Susan Barrett

 

Roman Britain and Londinium by Ben Hubbard. Franklin Watts ISBN 9781445157306 £12.99

The “time travel” format in this series is an exciting one for youngsters, and gets to the heart of why we develop an interest in the past: how were people different or the same as us in the all that time ago? The trip to Londinium is nicely set out here and the idea of being a tourist in the ancient town is again interest grabbing. I really like the approachable presentation and cartoon style of drawing, and each tableau as it unfolds on turning the page can be explored visually for the activities of various characters before going more in-depth with the text. The text conveys a lot of information, again in an approachable and amusing style, and the balance between image and information is good. There is some attempt here to distinguish between the relatively few actual “Romans” in Roman Britain and the rest of the population, but it seems unfortunate that people and things are still often referred to under the blanket term “Roman”. The term ‘Romano-British’ often seems to be eschewed as overcomplicated in public and educational outputs. My hope is that one day we can solve this didactic problem, even for the youngest scholars, as the real interest in Britannia, and the subject of most study of it over the last 30 years, is that the province was a very particular version of Romanitas, perhaps more Gallo-Roman in many respects than “Roman” per se.

Jake Weekes

On Planet Earth by Paul Mason Illustrated by Mark Ruffle. Wayland ISBN 9781526305763    £12.99

This is an addition to 'The Cause, Effect and Chaos' series of books which explore the relationships between things, actions and reactions, what can go wrong and the chaos that might occur. This book for KS2 pupils allows them to learn about the Planet Earth through double page spreads on topics as. A Formation of the Planet, Plate Tectonics, Causes and Effects of Disasters such as Flooding, Avalanches and Hurricanes. It also includes pages on Aquifers and Wild Fires. The final two page spreads look at Erosion and Climate Change.

This book gives a clear and concise background of information and will allow KS2 pupils to improve their geographical knowledge of the relationship and processes on Planet Earth. It would be a good addition to a KS2 classroom and is good value for £12.99. This resource can help pupils develop a deeper understanding of the planet they live on and consider problems that they may meet during their life time. It also provides them with a good grounding for future geography studies in KS3 and may well encourage them to undertake further research.

Paul Baker

The Restless Girls by Jessie Burton  Illustrated by Angela Barrett. Bloomsbury www.bloomsbury.com ISBN 9781526603043      £14.99

This book was a delight from start to finish. Jessie Burton’s feminist re-presentation of the classic fairy tale, The Twelve Dancing Princesses, was, Burton claims, a joy to write and I wholeheartedly respond that it was, too, a joy to read.

Burton writes beautifully, and with carefully chosen language she brings each of the feisty princesses alive; a botanist; an artist; a ‘vet’; an astronomer… the list goes on, reinforcing along the way that there really is a different way for a girl than marrying the fairy tale prince. The princesses, led by awesome oldest sister, Frida, each employ their imagination to cope with life locked up in a room without windows following the fatal car crash of their mother, Queen Laurelia.  In true ‘fairy tale’ tradition, the imprisoned princesses find a hidden door behind a life-sized portrait of their mother, (in full motoring gear), and, behind the door, a magical kingdom laced with challenges and delights awaits. I was truly enthralled as I read but am not about to deliver spoilers here!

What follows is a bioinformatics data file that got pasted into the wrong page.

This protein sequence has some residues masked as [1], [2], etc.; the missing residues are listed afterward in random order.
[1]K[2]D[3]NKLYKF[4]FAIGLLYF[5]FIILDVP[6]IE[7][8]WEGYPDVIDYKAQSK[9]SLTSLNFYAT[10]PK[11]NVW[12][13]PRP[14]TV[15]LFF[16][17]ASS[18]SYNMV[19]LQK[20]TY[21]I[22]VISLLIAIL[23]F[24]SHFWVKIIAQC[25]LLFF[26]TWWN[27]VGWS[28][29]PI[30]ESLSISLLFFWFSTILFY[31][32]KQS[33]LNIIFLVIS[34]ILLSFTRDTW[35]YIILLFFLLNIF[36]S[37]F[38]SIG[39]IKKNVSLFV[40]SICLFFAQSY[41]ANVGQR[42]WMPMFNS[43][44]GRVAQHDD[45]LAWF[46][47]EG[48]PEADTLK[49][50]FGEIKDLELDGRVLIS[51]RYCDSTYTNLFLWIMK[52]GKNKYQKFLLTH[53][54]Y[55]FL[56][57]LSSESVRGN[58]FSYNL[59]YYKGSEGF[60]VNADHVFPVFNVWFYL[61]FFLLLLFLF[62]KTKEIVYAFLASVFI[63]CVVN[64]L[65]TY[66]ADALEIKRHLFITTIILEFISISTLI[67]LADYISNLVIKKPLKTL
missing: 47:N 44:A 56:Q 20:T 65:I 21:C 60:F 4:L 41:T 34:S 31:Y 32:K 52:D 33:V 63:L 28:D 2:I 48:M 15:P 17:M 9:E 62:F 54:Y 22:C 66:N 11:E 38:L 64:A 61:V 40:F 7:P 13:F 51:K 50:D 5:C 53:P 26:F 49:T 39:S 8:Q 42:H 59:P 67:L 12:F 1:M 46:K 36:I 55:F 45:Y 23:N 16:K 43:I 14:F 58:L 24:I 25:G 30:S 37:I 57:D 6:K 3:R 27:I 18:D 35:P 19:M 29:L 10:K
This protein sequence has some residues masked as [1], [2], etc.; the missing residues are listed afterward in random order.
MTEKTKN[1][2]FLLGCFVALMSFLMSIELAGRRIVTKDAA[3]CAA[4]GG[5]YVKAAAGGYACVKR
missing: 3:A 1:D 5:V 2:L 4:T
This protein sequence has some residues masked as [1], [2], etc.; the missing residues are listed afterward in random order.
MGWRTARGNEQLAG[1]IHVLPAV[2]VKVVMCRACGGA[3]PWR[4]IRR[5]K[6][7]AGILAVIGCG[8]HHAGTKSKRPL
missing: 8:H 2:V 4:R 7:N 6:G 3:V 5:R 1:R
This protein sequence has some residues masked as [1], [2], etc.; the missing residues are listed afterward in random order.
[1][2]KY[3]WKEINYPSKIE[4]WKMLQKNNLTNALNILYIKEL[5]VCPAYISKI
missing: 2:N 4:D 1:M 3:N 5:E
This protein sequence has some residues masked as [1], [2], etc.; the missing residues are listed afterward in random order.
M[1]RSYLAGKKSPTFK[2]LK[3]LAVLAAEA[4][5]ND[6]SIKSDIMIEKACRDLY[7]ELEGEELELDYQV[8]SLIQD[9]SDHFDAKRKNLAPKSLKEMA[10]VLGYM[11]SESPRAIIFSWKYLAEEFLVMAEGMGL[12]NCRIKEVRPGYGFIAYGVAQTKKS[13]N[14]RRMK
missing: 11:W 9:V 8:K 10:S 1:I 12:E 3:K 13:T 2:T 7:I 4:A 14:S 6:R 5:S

The book is further enhanced by Angela Barrett’s intricate and sensitive illustrations that help the text to form images in the mind rather than overpowering the words on the page.  The Restless Girls is released for publication at the end of September; I recommend that you order your copy now.

Laura Manison Shore

 

She Wolf by Dan Smith Chicken House ISBN 9781910655931  £6.99

Set in Northumbria in 866, Ylva, a young Viking girl is washed ashore on a frozen beach. She is a strong-willed Viking and will not cry. Ylva’s mother has died at the hands of a three-fingered man. She is set on revenge and embarks on a dangerous journey encountering a bear, wolves . A very exciting story, with plenty of tension and twists as brave Ylva learns who she can trust. There are evocative descriptions of wild Nothumbria. and its people. I also enjoyed the Viking background and the book contains a comprehensive glossary and a section of historical information. Highly recommended for confident readers at KS2.

Brenda Marshall

 

The Button War by Avi Walker Books ISBN 9781406380835; £6.99

What an interesting story, and an unusual approach to the starting months of World War One. Set in a village in Poland – which in 1914 didn’t exist as a country and was split between Russia, Germany and Austria-Hungary – the story begins with a childish challenge to collect buttons from soldiers’ uniforms. Every one of a group of friends tries to become ‘King’ of the Buttons.